Beamer wrote on Oct 14, 2017, 15:12:
Blue wrote on Oct 14, 2017, 12:47:
Choobeastia wrote on Oct 13, 2017, 21:27:
Why would anyone against online harassment be on Twitter in the first place?
That's a very victim blaming sentiment.
Why would someone afraid of heights ride a roller coaster.
Oops, there I go blaming the victim again.
Roller coasters have one purpose. Twitter ostensibly has one other than harassing people. Or arguing with people. Or debating.
I don't think it's very good at that purpose anymore. I don't think it's good for communication, or ever was, nor for brand building. It's really only good for throwing mud. There remains a few people for whom it serves a professional or personal purpose, but man, let it go. Other social media lets that happen better. Yeah, you can reach a wider audience on Twitter, but it's no longer the audience looking for what you want. Twitter let that boat sale.
So I don't think your comparison is 100% perfect, but each day it gets closer to that.
It really is an imperfect comparison.
Your comparison would work wonderfully if normally roller coasters were comfy sofas, but someone figured out how to throw them through an intense ride. The sitter simply wants to sit, and be comfy, but some asshole comes along and sends them on a heart stopping ride involving tons of heights and drops. They didn't WANT that. They had no way of stopping the person, but they thought, "hey, this isn't likely to happen. Millions of people sit on sofas and don't go on those crazy rides."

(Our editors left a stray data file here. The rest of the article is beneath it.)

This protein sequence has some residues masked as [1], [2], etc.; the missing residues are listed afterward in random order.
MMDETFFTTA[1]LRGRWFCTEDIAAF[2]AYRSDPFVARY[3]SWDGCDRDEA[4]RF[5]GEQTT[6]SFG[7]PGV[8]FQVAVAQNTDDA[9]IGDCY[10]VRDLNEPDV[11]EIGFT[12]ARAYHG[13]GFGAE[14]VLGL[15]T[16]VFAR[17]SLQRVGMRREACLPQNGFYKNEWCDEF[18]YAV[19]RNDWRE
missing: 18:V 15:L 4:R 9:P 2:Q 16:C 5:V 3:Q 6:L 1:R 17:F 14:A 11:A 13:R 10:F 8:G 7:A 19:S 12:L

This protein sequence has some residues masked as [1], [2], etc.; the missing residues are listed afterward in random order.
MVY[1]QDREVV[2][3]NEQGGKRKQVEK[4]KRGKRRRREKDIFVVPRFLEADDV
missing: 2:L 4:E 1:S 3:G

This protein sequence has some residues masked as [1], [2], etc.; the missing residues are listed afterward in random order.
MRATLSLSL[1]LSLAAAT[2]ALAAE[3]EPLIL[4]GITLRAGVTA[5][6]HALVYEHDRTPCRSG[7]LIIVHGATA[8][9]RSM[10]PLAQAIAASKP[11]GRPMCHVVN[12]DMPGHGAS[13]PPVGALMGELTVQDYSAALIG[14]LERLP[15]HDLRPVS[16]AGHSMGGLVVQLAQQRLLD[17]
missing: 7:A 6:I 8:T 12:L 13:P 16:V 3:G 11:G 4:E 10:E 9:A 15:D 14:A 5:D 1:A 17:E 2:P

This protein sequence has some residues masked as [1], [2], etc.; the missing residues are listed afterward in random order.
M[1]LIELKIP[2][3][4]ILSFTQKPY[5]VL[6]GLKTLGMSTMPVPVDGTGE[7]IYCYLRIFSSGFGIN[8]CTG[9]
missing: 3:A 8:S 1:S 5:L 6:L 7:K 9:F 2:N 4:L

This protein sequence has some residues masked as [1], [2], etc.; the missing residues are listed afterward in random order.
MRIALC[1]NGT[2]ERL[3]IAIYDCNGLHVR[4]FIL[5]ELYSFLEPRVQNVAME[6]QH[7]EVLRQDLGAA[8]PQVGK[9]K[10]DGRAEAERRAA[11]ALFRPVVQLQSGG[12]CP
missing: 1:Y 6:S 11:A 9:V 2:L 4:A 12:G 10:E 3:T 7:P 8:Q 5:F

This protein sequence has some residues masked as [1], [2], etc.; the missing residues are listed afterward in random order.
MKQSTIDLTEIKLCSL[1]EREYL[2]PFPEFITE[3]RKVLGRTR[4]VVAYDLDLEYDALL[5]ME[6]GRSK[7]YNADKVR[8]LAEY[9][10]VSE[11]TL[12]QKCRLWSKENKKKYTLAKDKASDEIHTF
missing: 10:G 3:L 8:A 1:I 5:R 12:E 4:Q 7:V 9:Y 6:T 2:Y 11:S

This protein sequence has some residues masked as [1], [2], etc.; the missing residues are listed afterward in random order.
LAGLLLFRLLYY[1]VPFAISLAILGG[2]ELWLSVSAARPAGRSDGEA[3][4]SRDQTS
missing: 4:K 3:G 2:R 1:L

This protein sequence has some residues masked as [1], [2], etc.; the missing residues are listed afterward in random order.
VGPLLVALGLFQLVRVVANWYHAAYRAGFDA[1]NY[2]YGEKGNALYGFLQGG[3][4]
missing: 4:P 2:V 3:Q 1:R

Let's go to someone else. Home invasions. There are, according to google-fu, 125.82 million homes in the US. There are approximately 1 million home invasions in the US every year. That means each home has approximately a .79% chance of being invaded. Of course, some areas will be much higher than that, and some areas much lower. Now, if someone kicks in a door, burglarizes a house, and murders the people living there, do we blame the home invader, or did the people not have enough locks? Should they have set up something physical to block the doors, or windows every night? Does who we blame change if their socioeconomic status forced them to live in a better area, or worse area?
All of this is moot, really. The real point is that even if we do not agree, it costs nothing to be understanding of a group choosing to stand up against bullies. At the same time, we only diminish ourselves by demeaning them.